Yesterday the Millennium Commission decided that, while the seed bank deserved pounds 21.5m, the comparatively trivial sum of pounds 2.7m requested by Cardiff Opera House Trust to eliminate uncertainties surrounding the project - budgeted at pounds 86.8m - was pounds 2.7m too much. The trust was not going to get a penny.
Lord Crickhowell, chairman of the trust, will go to the Commission next week to argue his case. But unless it changes its mind, Britain's best chance of welcoming the new age with a gesture of daring and imagination to rival Sydney Opera House or the Pompidou Centre will probably have been lost for ever.
The architect of the project is a woman called Zaha Hadid. Though born in Baghdad and brought up all over the place, she is a British-made architect: the unique hothouse of London's Architectural Association brought her gift, like those of many brilliant foreign architects before her, to fruition. But like all too many of them, she has discovered that her talent is too rich for domestic consumption.
Her first real recognition came from abroad, when 12 years ago she won the competition, against 539 entries, to build a club on the Peak, the highest point on Hong Kong. The project was eventually shelved, but its beauty and blistering originality brought her worldwide fame. The works she has actually built are both in Germany. The closest she has come to executing a commission in Britain was earlier this year, when she designed an exhibition stand for the magazine Blueprint. Its lifespan was less than a fortnight.
It's not merely British timidity that keeps Zaha from putting her stamp on our towns and cities. For hers is a very particular talent: the most dashing exponent of deconstructivism, she is best known so far for the extraordinary paintings which accompany her competition entries, which depict landscapes that are shimmeringly alive, molten, controlled explosions. Her buildings are like that, too: harking back to the heroic interludes of Russian Suprematism and Italian Futurism, in the dawn of Modernism, when everything seemed possible, even the redemption of industrial society; before the tyranny of the Miesian right angle and the blank curtain wall got our cities in its grip.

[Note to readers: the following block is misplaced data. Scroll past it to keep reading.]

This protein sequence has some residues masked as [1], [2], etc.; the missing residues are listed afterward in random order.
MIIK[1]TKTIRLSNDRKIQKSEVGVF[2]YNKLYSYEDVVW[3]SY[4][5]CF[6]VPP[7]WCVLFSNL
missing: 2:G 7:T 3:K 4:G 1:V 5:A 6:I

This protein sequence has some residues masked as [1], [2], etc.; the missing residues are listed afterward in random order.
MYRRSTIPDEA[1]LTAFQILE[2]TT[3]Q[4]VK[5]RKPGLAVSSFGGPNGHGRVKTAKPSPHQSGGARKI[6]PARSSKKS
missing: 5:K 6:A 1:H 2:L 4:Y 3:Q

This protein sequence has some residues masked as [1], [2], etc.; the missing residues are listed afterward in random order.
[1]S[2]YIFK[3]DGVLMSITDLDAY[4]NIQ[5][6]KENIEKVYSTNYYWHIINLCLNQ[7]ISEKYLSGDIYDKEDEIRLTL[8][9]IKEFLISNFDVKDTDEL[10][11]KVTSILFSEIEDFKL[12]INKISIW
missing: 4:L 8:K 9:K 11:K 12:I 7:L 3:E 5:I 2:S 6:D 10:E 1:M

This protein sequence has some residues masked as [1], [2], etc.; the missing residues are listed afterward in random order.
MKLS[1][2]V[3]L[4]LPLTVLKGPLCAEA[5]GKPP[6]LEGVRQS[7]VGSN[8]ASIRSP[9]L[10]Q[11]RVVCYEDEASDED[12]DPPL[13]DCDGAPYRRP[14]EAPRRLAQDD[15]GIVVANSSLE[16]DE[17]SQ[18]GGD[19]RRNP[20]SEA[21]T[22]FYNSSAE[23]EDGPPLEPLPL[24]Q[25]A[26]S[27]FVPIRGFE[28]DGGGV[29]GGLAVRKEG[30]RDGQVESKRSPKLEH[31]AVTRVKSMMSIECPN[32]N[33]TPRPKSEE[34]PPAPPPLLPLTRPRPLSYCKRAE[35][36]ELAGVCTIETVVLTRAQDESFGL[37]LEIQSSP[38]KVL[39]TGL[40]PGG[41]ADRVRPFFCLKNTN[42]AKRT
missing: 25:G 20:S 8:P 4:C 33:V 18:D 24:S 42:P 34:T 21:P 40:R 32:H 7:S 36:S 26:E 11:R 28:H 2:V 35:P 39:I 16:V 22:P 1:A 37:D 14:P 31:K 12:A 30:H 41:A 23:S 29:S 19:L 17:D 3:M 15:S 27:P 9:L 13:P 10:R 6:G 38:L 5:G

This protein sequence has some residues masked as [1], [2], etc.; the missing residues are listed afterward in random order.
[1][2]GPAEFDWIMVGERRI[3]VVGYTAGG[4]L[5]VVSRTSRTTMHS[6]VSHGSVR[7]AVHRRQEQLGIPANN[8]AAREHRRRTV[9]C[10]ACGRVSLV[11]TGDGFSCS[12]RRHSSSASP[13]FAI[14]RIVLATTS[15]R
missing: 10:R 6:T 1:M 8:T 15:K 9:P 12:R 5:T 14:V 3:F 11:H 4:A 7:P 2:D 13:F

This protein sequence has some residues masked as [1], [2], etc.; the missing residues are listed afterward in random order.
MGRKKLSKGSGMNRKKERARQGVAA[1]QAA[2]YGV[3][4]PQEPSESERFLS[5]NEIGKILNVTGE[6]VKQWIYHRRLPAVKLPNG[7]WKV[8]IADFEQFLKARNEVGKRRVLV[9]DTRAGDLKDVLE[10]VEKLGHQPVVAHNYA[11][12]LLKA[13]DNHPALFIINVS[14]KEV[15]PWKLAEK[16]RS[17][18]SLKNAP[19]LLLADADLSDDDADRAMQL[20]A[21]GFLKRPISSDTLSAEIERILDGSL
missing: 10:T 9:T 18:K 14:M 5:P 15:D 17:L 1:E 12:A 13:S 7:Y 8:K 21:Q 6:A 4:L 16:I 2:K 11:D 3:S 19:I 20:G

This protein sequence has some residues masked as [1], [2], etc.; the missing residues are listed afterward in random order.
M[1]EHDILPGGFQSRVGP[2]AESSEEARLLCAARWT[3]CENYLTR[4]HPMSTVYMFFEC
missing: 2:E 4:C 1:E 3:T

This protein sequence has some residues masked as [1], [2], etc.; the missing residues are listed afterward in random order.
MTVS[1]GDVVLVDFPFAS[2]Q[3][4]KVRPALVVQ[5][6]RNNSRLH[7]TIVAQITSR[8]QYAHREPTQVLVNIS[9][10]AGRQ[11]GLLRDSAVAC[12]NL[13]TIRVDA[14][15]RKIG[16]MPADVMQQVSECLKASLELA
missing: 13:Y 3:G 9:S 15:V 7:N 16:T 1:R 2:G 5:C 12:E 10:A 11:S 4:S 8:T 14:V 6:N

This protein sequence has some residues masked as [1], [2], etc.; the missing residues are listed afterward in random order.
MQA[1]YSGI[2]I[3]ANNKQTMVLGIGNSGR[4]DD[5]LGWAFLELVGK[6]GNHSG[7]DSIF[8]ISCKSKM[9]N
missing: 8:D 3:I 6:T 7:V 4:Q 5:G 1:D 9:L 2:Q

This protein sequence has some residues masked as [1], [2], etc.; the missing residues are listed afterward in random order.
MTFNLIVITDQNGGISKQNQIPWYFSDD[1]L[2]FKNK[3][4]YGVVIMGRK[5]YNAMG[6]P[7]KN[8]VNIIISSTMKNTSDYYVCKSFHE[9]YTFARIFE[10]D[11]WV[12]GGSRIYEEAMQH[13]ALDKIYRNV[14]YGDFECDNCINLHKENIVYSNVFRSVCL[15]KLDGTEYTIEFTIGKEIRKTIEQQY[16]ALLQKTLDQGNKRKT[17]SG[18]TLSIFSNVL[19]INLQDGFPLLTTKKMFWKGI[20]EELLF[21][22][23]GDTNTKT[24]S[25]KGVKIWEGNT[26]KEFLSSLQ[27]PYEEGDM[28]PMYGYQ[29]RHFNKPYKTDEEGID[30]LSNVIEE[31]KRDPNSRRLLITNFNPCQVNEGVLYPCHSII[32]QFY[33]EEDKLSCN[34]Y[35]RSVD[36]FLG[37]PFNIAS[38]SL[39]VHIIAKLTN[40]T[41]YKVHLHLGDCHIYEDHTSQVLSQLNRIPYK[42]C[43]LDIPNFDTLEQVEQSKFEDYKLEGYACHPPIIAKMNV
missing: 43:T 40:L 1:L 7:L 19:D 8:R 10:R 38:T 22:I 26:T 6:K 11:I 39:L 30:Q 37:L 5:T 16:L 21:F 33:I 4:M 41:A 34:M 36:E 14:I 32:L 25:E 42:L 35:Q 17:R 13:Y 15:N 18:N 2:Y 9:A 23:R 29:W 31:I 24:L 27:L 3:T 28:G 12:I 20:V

Everything she designs is exhilarating. This is architecture conceived not as a slow accretion of certainties but as an eruption of planes and angles and colours and functions, a frozen nanosecond in the endless flux. She may be the most original architectural form maker since Le Corbusier or Frank Lloyd Wright.
This does not mean she is an architect for all seasons. While other imaginative architects like her former teacher Rem Koolhaas have succeeded in adapting their visions to the demands of down-to-earth briefs, it is probable that a Zaha-designed house would best suit one of her confirmed fans. The fire station she built in Weil am Rhein, Germany, was commissioned by the furniture makers Vitra, who have long been admirers of her work.
But the Opera House scheme at Cardiff was exactly the sort of project she was put on earth to realise: large in scale, stupendous in its impact, a raging bonfire of a building. Yet it would also have been a highly practical one: a brilliant project team was in the process of ensuring that in all technical specifications the building would have been superb.
The scheme has already seen off the timidity of the trustees (who, after Hadid was confirmed as winner, attempted to offer the job to less controversial runners-up), and the predictable hostility of the citizens. Now it has been condemned by a Commission which, by this decision, confirms the already widespread suspicion that it does not have the faintest idea what it is trying to do.Reuse content